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Will Oracle Actually Benefit From the TikTok Deal?

By Christine Williams – Sep 15, 2020 at 9:07AM

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Fraught with geopolitical tension, the deal at a minimum creates a facsimile of the changes required by the U.S. government.

Late Sunday night, news broke that TikTok owner ByteDance would not be accepting a Microsoft (MSFT -1.48%) buyout bid. Instead, the Chinese company with a wildly popular video-sharing app chose Oracle (ORCL -2.65%) as its future partner in what has been a hotly contested bidding war.To be clear, this is not an outright sale of the app, as was expected. Oracle has only brokered a partnership deal. 

So what benefits can Oracle expect?

Person recording a video of a group of teens

Image source: Getty Images.

Buying a company versus being a trusted partner

First, Oracle may not be buying any shares or interests in the Chinese-owned company. Instead, should the deal be approved by the Committee on Foreign Investment in the United States (CFIUS), Oracle will be taking over stewardship of TikTok's U.S. company holdings. 

As a "trusted technology provider" in the proposal, Oracle has not released specific details on how it might oversee or improve the U.S. government's national security concerns related to TikTok and U.S. users. On the other hand, a Microsoft press release stated that the company "would have made significant changes to ensure the service met the highest standards for security, privacy, online safety, and combatting disinformation," directly addressing the geopolitical tension surrounding TikTok's wild popularity and operation in the U.S. In fact, these intended protocol changes may prove to be why Microsoft's takeover bid was summarily rejected.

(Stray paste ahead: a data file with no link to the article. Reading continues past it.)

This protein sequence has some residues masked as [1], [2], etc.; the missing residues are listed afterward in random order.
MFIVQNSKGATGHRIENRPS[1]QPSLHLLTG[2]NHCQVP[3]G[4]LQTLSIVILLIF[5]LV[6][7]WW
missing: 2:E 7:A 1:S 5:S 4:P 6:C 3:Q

Operationally speaking, being a trusted TikTok technology provider does not pass along many rights to Oracle, unlike becoming its controlling owner. TikTok code could potentially be subject to code audits since American-owned Oracle would take over the app's hosting, and this would reduce the possibility of directly passing along user data to foreign governments and agencies. But with the app's headquarters already in the U.S., nothing about the situation has essentially changed. Oracle would not be rewriting the TikTok algorithm or handling moderation, so it will be just as easy for ByteDance to push potential propaganda or censor undesirable messages should it so desire. 

Paid more than just brownie points

Oracle will presumably be paid a handsome amount in exchange for the partnership deal. Depending on how the deal is structured, it could boost Oracle's cloud business by opening up digital advertising opportunities to the more than 100 million monthly active TikTok users in the U.S. It might make Oracle more visible to younger consumers, who make up 69% of the app's user base, and give it control over a prominent advertising venue. Or, at the very least, Oracle will receive a lump sum payment that makes the move worth its efforts. 

A person uses a smartphone with digital icons surrounding it.

Image source: Getty Images.

Nevertheless, unless the partnership deal allows the company to have unexpected access to TikTok's inner workings -- similar to a buyout deal -- Oracle will probably not be able to affect the app in any way that would make it safer for U.S. consumers who may be worried about their data being sent to China or having foreign malware downloaded to their devices. What the deal does accomplish, though, is create the facsimile of U.S. oversight that could potentially resolve the current political tension that has arisen from the U.S. government's TikTok data concerns. 

Regardless, if the deal is approved, tech stock giant Oracle should be paid well. Be it a cash partnership deal to make TikTok's issues go away or a business partnership that opens up new revenue streams, Oracle's bid will help boost the company higher, making it the ultimate winner in this whole debacle. 

Teresa Kersten, an employee of LinkedIn, a Microsoft subsidiary, is a member of The Motley Fool's board of directors. Christine Williams has no position in any of the stocks mentioned. The Motley Fool owns shares of and recommends Microsoft and recommends the following options: long January 2021 $85 calls on Microsoft and short January 2021 $115 calls on Microsoft. The Motley Fool has a disclosure policy.

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